I do not want to talk about the timing of Pervez Musharraf’s heart problem. Neither do I want to talk about the civil-military imbalance (which has not happened overnight and is also thus not going to be wished away overnight). I unabashedly admit that Zulfikar Ali Bhutto’s hanging was tantamount to judicial murder and a grave mistake but I do not want to make comparisons. If anything, we should look at it as the reason not to repeat mistakes.

The realities on ground are that there is a very large number of Pakistanis who do not want the ex COAS and President tried for treason. If it does happen it will create further unnecessary fissures. If he must be tried then the rephrasing of the crime attributed to him will be mandatory. The charge of treason which implies – conniving with the enemy to undermine the state – is not going to work.

All of us can well recall October 12, 1999. That was the day General (R) Musharraf was removed from his position of COAS by the then Prime Minister Nawaz Sharif. The PM could have constitutionally done so in an upfront manner had he chosen to but for some reason opted, instead, to do it while the COAS was in the air on a plane, coming back from Sri Lanka after an official visit. His selection of the new COAS, the whole sneakiness of the act, his not caring about where the plane landed or for the safety of all the passengers on board are  all very questionable acts. Furthermore, Nawaz Sharif’s own popularity was at an all time low at that point in time and one has recollections of practically everyone, across the board, being quite happy at the sudden turn of events that dropped General Musharraf straight from the air to being in charge of the country. The jokes that circulated then included renaming of PIA to ‘Pervez in the Air’!

Furthermore, the take-over was indemnified by the courts and given full support by the politicians waiting to be inducted into the ruling circles. That was then. There is also the whole saga of the Sharif family being sent into exile under an agreement. A trial on Musharraf cannot be conducted in isolation of all the facts that connect his term in power to the acts of those in power before him, alongside him and after him. He cannot be tried on his own for the November 3 act because he did it as the COAS and that capacity does not give him the authority to act on his own. He was not a King whose bidding was done unquestioned. A truth and reconciliation act would be a better way of dealing with the entire history of civilian and military misgovernance of this country. There are a lot of things that need to be questioned, learnt from, put on record with apologies sought and forgiveness recommended in order to make a fresh start. That the truth be known and recorded is of paramount importance – more than the symbolic trial of an ex army chief.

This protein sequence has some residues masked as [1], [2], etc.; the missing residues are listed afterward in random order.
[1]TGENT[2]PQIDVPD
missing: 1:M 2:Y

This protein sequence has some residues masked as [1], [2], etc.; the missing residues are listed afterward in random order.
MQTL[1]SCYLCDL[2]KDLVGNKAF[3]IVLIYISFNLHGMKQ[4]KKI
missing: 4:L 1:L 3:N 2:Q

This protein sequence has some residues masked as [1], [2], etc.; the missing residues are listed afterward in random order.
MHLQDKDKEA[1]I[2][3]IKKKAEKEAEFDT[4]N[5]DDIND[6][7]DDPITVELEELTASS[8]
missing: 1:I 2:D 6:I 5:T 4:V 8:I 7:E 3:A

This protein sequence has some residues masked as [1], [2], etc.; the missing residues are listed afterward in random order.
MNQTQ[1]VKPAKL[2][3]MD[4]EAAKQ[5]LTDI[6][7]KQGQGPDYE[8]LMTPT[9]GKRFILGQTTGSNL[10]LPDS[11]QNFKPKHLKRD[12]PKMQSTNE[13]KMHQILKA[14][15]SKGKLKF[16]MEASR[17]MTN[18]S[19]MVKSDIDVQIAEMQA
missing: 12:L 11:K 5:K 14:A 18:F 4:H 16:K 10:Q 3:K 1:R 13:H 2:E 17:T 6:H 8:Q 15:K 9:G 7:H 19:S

We have seen so many times over that martial law cannot be an option or that there can be any workable short cut to power, particularly in the modern age.  We dream of and pine for the sort of governance that would benefit and suit the aam admi of this country. Whenever called upon the common man has done his bit in terms of casting his vote or rallying behind national causes or making his shrinking ends meet one way or another – in short, coping with whatever is dished out to him. Nobody but nobody from among the democrats or the military have bothered too much about improving his lot. That is the trial that I would like to see. That of the common man vs the planners and the policy makers of this country. All those responsible for the strategic depth story should be held accountable too. The basic Sufi call which is so beloved in this region is to look inwards and to improve self rather than find faults in what you see around you. Look at where other countries of the region who believed in focusing on self are headed and compare it with our negative spiral.

Despite the many mistakes that Musharraf made and which also caused the dent in his initial popularity I would, if I could help it, like to see him flying out of Pakistan and to be able to have a closure of the subject. He has probably had many days to think over what went wrong and where. I cannot think of a single Pakistani leading politician who has not made mistakes. Let’s close this chapter as there is much else that needs our focus and many huge issues that need to be battled.

Post Script: Two of our glamour girls have been in the news this week. Both for private lives. We now have a completely reformed-with-a-new-look Veena Malik. The bare-all of yesterday keeps her head demurely covered now. The change has come from getting married to a Dubai based Pakistani businessman and a meeting with Maulana Tariq Jameel, in that order. Let’s see how long this new role remains attractive for the irrepressible Veena. The other one is Meera who was visible doing mauj musti in a film, which she says is not her but a look-alike, that found its way to the social media with a guy who has confessed to being her husband!  The video reminded me of that song from the 70’s ‘Girls just wanna have fun”!

The writer is a public relations and event management professional based in Islamabad.


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